SAMOA TARO RESEARCH IN DOUBT AS FUNDING DRIES UP

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By Samisoni Pareti

SUVA, Fiji (Islands Business Magazine, September) - The future
of a research program aimed at assisting Samoa recover from the debilitating
effects of the taro leaf blight (TLB) is in doubt now that funding will dry up
at the end of the year.

Australia's international aid agency, AusAID, has been funding
the taro research work based at the University of the South Pacific's Alafua
Campus in Apia for the past five years. It is jointly implementing the program
with the Secretariat of the Pacific Community (SPC).

"AusAID has funded this project for two phases, phase 1
(1998-2000) and phase 2 (2001-2003)," explains Tolo Iosefa, the local
scientist coordinating the program. "But funding is due to end in December.
SPC is committed to sustaining certain activities of this project and so it is
hoped that the breeding program in Samoa will continue."

In fact, taro farmers in Samoa will expect nothing else given
that Iosefa's work has not only seen the introduction of several new species of
taro in the country, but it is also assisting greatly in getting what was once a
major exporting commodity back on its feet.

Before the onslaught of the infectious disease in 1993, taro
exports in Samoa peaked at S$9.5 million. The following year, this fell
dramatically to a mere S$0.2 million, and other neighboring islands like Fiji
quickly filled the vacuum as a leading exporter of the product. While AusAID has
been funding the TaroGen program in Alafua, Iosefa said this type of research
had begun much earlier, in 1996.

Since then, the breeding program, which included the germination
of taro plants using tissue culture, had produced ten taro species that could
replace Taro Niue, the local taro species that almost got wiped out by TLB. As a
result of the disease, several exotic taro cultivars from Palau, the Federated
States of Micronesia and the Philippines were reported to have tolerance to TLB.

"After two years of on-farm evaluation, we found out that
Palau-10 is the most resistant to TLB and with the highest yield," Iosefa
said. "Talo Fili (PSB-G2) from the Philippines has the best eating quality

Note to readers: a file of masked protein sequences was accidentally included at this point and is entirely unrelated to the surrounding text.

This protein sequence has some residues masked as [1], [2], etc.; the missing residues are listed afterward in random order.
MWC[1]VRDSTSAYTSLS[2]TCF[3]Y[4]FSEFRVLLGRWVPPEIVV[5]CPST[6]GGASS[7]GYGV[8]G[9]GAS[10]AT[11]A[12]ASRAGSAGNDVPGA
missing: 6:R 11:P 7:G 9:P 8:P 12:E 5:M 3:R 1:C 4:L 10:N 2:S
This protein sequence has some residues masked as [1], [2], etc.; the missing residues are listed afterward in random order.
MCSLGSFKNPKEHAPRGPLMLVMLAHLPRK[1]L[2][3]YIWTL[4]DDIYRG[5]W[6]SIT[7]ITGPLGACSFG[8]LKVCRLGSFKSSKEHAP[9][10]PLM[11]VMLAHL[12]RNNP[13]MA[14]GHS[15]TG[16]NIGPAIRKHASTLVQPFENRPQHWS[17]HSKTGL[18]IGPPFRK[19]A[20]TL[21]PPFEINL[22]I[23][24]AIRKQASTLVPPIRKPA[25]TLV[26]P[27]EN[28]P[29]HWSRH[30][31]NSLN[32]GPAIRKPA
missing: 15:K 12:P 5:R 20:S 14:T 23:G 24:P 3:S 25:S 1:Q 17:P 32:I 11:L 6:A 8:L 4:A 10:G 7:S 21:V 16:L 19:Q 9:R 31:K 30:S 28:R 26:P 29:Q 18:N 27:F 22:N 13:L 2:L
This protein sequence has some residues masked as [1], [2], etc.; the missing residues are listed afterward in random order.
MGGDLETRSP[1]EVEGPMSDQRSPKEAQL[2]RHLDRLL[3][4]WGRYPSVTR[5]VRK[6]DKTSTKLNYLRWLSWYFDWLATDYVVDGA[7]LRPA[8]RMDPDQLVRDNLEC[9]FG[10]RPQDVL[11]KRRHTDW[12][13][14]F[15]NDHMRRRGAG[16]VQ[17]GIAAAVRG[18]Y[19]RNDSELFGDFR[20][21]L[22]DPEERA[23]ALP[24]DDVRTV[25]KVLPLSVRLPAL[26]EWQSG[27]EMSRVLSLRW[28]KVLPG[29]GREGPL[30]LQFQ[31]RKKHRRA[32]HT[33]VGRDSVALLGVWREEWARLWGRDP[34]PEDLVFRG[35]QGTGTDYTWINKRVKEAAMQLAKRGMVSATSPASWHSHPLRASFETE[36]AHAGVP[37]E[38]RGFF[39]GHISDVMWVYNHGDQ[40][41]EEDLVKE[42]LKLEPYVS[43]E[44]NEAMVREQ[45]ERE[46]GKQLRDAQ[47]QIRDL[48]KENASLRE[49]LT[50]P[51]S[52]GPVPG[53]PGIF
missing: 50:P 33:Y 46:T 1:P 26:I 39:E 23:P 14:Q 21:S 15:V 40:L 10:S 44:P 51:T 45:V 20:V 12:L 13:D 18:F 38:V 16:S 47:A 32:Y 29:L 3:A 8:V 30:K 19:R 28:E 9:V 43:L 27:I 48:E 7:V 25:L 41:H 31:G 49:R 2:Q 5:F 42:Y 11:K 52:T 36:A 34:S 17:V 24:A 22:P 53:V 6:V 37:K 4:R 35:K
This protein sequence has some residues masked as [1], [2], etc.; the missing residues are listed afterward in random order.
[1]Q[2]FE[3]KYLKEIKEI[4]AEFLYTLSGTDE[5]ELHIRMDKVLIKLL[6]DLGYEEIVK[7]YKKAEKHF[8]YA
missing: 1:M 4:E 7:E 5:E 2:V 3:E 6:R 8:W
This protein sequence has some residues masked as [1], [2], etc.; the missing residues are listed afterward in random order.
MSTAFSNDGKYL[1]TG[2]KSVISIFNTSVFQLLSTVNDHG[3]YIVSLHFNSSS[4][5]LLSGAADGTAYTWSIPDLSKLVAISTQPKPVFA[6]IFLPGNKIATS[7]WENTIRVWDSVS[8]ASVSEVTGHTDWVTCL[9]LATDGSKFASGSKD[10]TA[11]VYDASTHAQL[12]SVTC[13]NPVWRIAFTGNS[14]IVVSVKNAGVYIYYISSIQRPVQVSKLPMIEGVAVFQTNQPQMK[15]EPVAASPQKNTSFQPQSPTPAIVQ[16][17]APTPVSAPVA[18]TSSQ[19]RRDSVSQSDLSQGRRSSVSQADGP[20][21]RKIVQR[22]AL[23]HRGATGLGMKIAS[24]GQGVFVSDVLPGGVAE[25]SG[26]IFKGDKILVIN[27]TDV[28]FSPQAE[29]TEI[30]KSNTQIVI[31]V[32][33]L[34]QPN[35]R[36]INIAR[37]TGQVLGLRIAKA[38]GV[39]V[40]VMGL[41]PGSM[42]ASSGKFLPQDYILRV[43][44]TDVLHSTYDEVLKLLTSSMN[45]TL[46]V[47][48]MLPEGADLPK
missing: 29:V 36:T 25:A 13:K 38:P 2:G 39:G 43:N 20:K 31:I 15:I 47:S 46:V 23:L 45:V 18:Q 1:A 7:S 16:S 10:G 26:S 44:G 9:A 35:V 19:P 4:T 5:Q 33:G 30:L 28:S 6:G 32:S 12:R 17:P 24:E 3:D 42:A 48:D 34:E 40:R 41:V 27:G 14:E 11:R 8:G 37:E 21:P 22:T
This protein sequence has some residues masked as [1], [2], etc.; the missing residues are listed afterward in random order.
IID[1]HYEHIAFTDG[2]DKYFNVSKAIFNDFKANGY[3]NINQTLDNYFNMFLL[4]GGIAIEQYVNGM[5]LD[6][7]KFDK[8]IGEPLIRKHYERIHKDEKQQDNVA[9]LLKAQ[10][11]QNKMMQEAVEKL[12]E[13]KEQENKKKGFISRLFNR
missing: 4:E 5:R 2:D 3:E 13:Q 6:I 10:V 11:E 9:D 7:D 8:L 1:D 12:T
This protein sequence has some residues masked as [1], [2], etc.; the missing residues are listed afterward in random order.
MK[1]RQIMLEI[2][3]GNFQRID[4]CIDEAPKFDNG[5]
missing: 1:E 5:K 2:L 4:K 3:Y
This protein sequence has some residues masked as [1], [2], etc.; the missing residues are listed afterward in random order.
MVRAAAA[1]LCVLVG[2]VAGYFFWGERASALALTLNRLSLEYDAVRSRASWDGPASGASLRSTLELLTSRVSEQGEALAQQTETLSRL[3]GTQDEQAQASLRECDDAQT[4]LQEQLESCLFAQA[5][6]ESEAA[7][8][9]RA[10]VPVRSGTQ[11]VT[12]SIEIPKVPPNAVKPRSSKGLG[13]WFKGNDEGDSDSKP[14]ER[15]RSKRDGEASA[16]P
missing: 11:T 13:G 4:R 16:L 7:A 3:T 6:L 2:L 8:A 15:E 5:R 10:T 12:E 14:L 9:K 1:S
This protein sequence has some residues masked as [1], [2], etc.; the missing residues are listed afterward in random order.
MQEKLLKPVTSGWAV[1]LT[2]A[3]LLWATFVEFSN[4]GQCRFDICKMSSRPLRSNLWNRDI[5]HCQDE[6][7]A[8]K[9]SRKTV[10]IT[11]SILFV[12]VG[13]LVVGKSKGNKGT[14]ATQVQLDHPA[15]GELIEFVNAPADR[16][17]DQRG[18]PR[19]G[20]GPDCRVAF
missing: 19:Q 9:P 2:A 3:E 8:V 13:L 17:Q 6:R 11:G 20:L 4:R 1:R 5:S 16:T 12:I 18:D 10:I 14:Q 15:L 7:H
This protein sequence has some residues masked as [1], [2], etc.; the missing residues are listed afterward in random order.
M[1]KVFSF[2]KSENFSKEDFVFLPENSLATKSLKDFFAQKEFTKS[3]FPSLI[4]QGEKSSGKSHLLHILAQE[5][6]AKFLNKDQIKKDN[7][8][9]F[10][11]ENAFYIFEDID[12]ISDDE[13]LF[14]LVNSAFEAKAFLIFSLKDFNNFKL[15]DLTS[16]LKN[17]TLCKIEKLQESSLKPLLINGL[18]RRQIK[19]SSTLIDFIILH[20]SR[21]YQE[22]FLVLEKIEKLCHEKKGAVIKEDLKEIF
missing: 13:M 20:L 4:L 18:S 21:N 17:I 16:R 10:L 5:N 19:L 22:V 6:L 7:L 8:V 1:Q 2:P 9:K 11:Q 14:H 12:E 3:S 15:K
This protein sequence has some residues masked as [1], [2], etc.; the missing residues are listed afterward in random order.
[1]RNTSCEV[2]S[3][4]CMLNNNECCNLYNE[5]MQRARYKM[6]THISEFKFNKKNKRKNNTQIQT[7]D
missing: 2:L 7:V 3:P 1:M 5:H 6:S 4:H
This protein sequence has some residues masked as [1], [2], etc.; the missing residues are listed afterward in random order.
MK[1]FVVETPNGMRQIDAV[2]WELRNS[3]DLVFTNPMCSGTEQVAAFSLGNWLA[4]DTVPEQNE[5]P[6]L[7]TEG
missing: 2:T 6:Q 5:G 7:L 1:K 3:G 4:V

with other Palau cultivars and two of Federated States of Micronesia's cultivars
(Pwetepwet and Toantal) are tolerant to TLB and with acceptable eating
qualities."

Iosefa was choosing his words carefully. The word in Samoa is
that many still preferred the taste of Taro Niue, lamenting that the new breeds
are still far off the mark when it comes to real taro flavor.

"Our breeding program for TLB resistant varieties is a long
term research exercise. It is still on-going and may take another three to five
years before we find what the Samoan people are looking for." An option
Iosefa and his team at Alafua would like to look at is to continue breeding,
mixing Talo Niue with Palau-10, which is why it is imperative to ensure funding
continues for TaroGen. In 2000 and again in 2001, TaroGen through Samoa's
Ministry of Agriculture released six "improved lines" of taro.

"Farmers liked it," said Iosefa. "USP's taro
improvement project also released several clones for farmers to test under their
local environment and management."

One of the benefits of the breeding program is the improvement
in the tissue bank for Alafua's Tissue Culture Unit. Anthony Palupi, manager of
the unit, said his unit duplicated the SPC's collection, and is concentrating on
improving the multiplication rate of taro suckers.

From a sucker, Palupi said his unit could extract tissue for at
least 70 to 200 new suckers.

Space has become a problem for the tissue unit, and SPC provided
funding for the provision of a new sterile kitchen and bigger storage. The
devastation caused by taro blight in Samoa had raised the need for island
countries to observe strict quarantine regulations and move away from intensive
monoculture.

"There shouldn't be a reliance on one variety for the
domestic and export markets," said Iosefa.

There's also the need for genetic diversity in the region so
breeding programs should be continued. We also should not just use Pacific
germplasm. Exotic germplasm including those from Asia should be introduced.
Genetic diversity in the Pacific is relatively limited. Because of this need for
diversity, another major lesson learnt is we have to have germplasm exchanges
between the countries and from outside the region. "But this germplasm
exchanges should respect the quarantine regulations of the countries."

September 4, 2003

Islands Business: http://www.pacificislands.cc/pm82003/index.php

 

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